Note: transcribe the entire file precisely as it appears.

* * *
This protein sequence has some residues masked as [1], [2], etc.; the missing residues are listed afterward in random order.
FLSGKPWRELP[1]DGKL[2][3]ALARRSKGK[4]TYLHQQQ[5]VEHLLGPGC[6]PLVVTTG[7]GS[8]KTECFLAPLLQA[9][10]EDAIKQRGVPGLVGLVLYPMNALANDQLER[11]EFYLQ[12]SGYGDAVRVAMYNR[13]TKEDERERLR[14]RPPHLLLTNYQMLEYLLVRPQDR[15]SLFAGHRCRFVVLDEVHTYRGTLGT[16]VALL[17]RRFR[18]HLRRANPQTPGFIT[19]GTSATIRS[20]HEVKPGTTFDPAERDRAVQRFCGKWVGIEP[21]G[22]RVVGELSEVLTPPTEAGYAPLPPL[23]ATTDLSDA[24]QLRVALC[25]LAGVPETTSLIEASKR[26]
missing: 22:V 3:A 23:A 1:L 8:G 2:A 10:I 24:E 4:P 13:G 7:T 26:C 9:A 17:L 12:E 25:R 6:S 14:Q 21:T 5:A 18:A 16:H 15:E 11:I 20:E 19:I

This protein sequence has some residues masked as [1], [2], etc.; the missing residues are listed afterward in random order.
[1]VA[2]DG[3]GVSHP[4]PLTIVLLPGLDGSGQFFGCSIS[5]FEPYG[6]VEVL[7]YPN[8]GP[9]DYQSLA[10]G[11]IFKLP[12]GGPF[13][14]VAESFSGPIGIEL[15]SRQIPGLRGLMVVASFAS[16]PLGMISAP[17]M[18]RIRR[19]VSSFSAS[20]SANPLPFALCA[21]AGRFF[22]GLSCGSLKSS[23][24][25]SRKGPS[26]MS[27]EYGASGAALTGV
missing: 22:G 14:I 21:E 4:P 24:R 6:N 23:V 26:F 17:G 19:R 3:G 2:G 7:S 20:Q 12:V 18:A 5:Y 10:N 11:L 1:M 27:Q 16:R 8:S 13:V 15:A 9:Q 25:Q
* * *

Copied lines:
This protein sequence has some residues masked as [1], [2], etc.; the missing residues are listed afterward in random order.
FLSGKPWRELP[1]DGKL[2][3]ALARRSKGK[4]TYLHQQQ[5]VEHLLGPGC[6]PLVVTTG[7]GS[8]KTECFLAPLLQA[9][10]EDAIKQRGVPGLVGLVLYPMNALANDQLER[11]EFYLQ[12]SGYGDAVRVAMYNR[13]TKEDERERLR[14]RPPHLLLTNYQMLEYLLVRPQDR[15]SLFAGHRCRFVVLDEVHTYRGTLGT[16]VALL[17]RRFR[18]HLRRANPQTPGFIT[19]GTSATIRS[20]HEVKPGTTFDPAERDRAVQRFCGKWVGIEP[21]G[22]RVVGELSEVLTPPTEAGYAPLPPL[23]ATTDLSDA[24]QLRVALC[25]LAGVPETTSLIEASKR[26]
missing: 22:V 3:A 23:A 1:L 8:G 2:A 10:I 24:E 4:P 13:G 7:T 26:C 9:A 17:L 12:E 25:R 6:S 14:Q 21:T 5:A 18:A 16:H 15:E 11:I 20:E 19:I

This protein sequence has some residues masked as [1], [2], etc.; the missing residues are listed afterward in random order.
[1]VA[2]DG[3]GVSHP[4]PLTIVLLPGLDGSGQFFGCSIS[5]FEPYG[6]VEVL[7]YPN[8]GP[9]DYQSLA[10]G[11]IFKLP[12]GGPF[13][14]VAESFSGPIGIEL[15]SRQIPGLRGLMVVASFAS[16]PLGMISAP[17]M[18]RIRR[19]VSSFSAS[20]SANPLPFALCA[21]AGRFF[22]GLSCGSLKSS[23][24][25]SRKGPS[26]MS[27]EYGASGAALTGV
missing: 22:G 14:I 21:E 4:P 24:R 6:N 23:V 26:F 17:G 19:R 3:G 2:G 7:S 20:Q 12:V 18:A 5:Y 10:N 11:L 1:M 27:Q 16:R 8:S 13:V 15:A 9:Q 25:Q